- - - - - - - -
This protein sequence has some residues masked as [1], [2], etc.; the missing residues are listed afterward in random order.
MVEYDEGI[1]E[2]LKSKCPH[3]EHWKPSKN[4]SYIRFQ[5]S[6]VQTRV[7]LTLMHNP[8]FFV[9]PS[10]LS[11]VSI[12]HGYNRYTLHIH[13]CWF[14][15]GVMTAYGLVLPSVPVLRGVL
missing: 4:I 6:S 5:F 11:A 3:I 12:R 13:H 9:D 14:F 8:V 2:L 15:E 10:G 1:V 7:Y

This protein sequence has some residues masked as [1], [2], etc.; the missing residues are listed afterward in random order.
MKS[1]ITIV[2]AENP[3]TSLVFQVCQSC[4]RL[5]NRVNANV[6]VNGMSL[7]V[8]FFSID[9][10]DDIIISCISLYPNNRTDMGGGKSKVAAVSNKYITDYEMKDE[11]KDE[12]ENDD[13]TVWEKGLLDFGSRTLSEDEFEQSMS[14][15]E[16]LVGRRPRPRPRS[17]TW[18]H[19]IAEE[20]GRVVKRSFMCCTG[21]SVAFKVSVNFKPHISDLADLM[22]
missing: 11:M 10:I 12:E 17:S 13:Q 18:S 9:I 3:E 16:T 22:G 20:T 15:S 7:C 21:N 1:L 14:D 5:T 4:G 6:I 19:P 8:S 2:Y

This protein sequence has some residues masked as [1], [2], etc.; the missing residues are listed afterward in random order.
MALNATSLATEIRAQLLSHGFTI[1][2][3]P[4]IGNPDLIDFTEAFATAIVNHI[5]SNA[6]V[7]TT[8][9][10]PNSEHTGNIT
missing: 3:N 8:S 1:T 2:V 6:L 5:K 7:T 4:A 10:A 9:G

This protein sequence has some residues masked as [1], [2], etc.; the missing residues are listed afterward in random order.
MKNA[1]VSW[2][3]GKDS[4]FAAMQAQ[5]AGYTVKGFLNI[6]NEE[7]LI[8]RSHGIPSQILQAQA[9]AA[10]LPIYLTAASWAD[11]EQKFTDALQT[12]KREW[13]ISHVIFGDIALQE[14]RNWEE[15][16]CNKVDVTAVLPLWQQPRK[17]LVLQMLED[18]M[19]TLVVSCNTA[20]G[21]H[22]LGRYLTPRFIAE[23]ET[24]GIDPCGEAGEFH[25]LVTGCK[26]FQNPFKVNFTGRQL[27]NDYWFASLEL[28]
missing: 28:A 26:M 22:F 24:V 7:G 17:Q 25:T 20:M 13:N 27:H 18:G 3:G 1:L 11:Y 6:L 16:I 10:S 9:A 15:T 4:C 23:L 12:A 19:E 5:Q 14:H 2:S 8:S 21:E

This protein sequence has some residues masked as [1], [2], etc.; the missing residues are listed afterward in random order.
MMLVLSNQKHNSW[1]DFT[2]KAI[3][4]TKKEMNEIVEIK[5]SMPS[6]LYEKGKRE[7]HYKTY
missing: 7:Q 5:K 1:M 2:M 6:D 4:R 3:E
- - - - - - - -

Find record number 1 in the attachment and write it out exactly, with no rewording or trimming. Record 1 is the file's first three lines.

This protein sequence has some residues masked as [1], [2], etc.; the missing residues are listed afterward in random order.
MVEYDEGI[1]E[2]LKSKCPH[3]EHWKPSKN[4]SYIRFQ[5]S[6]VQTRV[7]LTLMHNP[8]FFV[9]PS[10]LS[11]VSI[12]HGYNRYTLHIH[13]CWF[14][15]GVMTAYGLVLPSVPVLRGVL
missing: 4:I 6:S 5:F 11:A 3:I 12:R 13:H 9:D 14:F 8:V 2:L 15:E 10:G 1:V 7:Y